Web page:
Next step is going to be to tackle any recessed lighting. Turn the light on below and look at the can to see if there is any light coming through. If light gets through, you can bet that air would get through as well. To fix this we are going to need to determine if the light is IC (insulation contact) rated or not. Check the outside of the can first to see near where the wires exit to see if there is an IC rated stamp. If you don’t find anything on the outside, head downstairs and look for a stamp inside the can. If you don’t see a stamp or if the light fixture is old, and any writing illegible, then it’s not IC rated, and we will need to take a different approach to insulation.

Cans can get very hot very fast. Always wait 10 minutes after shutting off the light before you touch the can!

IC rated cans are able to have insulation placed right over them, whether using fiberglass batts or loose fill insulation.

Recessed lighting insulation boxNon-IC rated cans need a 3 inch clearance from all insulation, but we can cover them with rigid foam insulation. Measure the size of the can and use those dimensions (plus 3 inches) to cut a box out of rigid foam insulation. Seal it all together with construction adhesive and aluminum foil tape. If there are any joists or wire penetrations, be sure to cut out notches for them as well. When you’re finished place your light fixture’s new protective home over the top, and seal around the edges with your insulation foam.

Repeat this for all recessed lighting cans you have in your attic.


Step 2: The Hatch

Hatches are generally very large air leaks in your house, letting a lot of that heated air up into the attic. They are also the easiest part of this job to insulate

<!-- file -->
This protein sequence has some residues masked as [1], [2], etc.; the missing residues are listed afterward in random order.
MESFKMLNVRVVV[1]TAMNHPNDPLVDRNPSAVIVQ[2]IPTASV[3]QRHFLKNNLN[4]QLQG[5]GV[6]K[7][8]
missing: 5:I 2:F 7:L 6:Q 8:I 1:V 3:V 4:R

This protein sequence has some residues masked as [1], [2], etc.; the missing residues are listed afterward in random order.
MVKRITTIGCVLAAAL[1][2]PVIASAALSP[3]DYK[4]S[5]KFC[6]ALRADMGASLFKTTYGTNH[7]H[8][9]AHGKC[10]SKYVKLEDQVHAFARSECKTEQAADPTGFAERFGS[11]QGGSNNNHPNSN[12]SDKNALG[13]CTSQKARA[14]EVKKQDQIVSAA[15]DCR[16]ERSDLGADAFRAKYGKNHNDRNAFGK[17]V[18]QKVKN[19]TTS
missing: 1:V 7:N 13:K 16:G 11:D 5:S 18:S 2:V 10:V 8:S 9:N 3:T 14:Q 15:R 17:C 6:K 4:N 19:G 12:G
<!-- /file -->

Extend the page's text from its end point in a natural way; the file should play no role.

There are two main types of hatches leading up to an attic. A pull down hatch with a ladder, or a solid wood “door” that lies across the top. The easiest way to stop the air leaks through the hatch is to buy a hatch cover. This is a layer of foam insulation that is dragged over the top of the hatch every time you climb downstairs and you move aside every time you climb up. It’s super effective and super easy!

If you have a door hatch there is also another more permanent method you could use. Cut a 2″ piece of rigid foam insulation the exact size of the hatch and use construction adhesive to hold it in place on the back of the hatch. After that, climb down and attach weatherstripping to each side of the hatch in the notch where the doors sits. Seat the door back in place and you’re good to go.

Step 3: Soffit Vents

proper_vent_installedBefore we can lay the insulation down we need to make sure that the soffit vents are properly protected. Soffit vents are a type of ventilation system that draw up air from under the roof to increase air flow and discourage moisture build up that could result in high humidity and mold growth. They are always combined with a higher vent that draws out air and moisture.